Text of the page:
“Now, the government must stop [trying to] solve flood problems with political methods,” Thanawat told the Bangkok Post. He said poor water management rather than excess rain had caused this year’s severe flooding, adding that natural swamps in the west of Thailand’s Central Plains, which once absorbed water flow, had been developed into industrial and residential areas, blocking the natural floodway.
While giant flood tunnels in the Bangkok metropolitan area could drain floodwater from the city, they could not cope with a massive inundation from the north.
“If there is no step forward, foreign investors will eventually disappear from the country and the next generation will be still worried whether flooding will happen or not,” he said.
Afghan President Hamid Karzai sought to set limits on what American and NATO troops could — and could not — do in his country Wednesday in a lengthy speech to tribal elders.
“America is powerful, has more money, but we are lions here. Lions have the habit of not liking strangers getting into their house,” Karzai said.
“We want our sovereignty from today. Our relations should be between two independent countries,” he said in a speech that appears to have been designed to boost his nationalist credentials with a domestic audience.
He was also broadly critical of NATO, saying the intended departure of NATO troops in 2014 was “good for Afghans.”
NATO plans to withdraw most combat troops by that date, but is currently negotiating what sort of long-term presence they might have here.
Karzai called the national assembly, or loya jirga, to sound out tribal elders on a long-term pact with the US military and harness their consent.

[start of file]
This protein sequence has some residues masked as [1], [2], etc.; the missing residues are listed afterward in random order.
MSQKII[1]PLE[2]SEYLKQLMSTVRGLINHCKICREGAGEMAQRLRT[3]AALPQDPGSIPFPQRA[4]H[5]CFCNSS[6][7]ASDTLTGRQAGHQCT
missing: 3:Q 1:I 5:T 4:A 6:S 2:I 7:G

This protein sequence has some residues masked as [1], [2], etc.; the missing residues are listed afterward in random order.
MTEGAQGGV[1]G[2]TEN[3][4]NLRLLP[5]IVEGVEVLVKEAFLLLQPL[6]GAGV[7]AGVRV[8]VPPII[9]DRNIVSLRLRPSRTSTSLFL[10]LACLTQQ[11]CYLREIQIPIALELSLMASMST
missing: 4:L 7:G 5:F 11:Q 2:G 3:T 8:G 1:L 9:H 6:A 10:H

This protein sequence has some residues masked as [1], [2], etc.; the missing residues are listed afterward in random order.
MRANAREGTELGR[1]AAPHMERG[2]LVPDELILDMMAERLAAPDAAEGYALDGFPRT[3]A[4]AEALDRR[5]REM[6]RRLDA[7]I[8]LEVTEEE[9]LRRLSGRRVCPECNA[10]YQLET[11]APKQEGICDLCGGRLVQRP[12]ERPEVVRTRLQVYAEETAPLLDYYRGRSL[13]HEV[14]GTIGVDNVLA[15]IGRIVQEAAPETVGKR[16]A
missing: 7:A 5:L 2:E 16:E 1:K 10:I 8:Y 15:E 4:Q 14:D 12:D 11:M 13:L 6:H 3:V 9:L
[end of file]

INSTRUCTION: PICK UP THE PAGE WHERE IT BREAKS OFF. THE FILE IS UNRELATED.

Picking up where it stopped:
The conditions Karzai spelled out on a long-term foreign military presence were mostly formalizations of long-held Afghan complaints about the international presence here.
“I’d like to tell them they can’t arrest any Afghan on our soil and they can’t have prisons. We have a justice and security system and that is up to us,” he said.
He said he thought a deal that enabled US forces to have bases in Afghanistan was beneficial but added they would not be able to attack Afghanistan’s neighbors from inside the country, conduct night raids, search houses, or arrest Afghans.
He also said that night raids by foreign troops must stop completely and that NATO troops should not be allowed to search people’s houses – complaints that have already prompted NATO to adjust its operations and incorporate greater Afghan assistance.
The speech was made before an audience who in part — like many Afghans — are skeptical of both his alliance with NATO and his leadership in general.
He was also keen to court Iran – and perhaps its supporters in the audience of elders – by saying: “We want to say that Iran is our brother. During the years of jihad, Iran has been one of the best countries for hospitality for Afghans. They are our brother.”
He also voiced fears that Afghanistan could see the same instability and collapse witnessed after the Soviet withdrawal in the late 80s.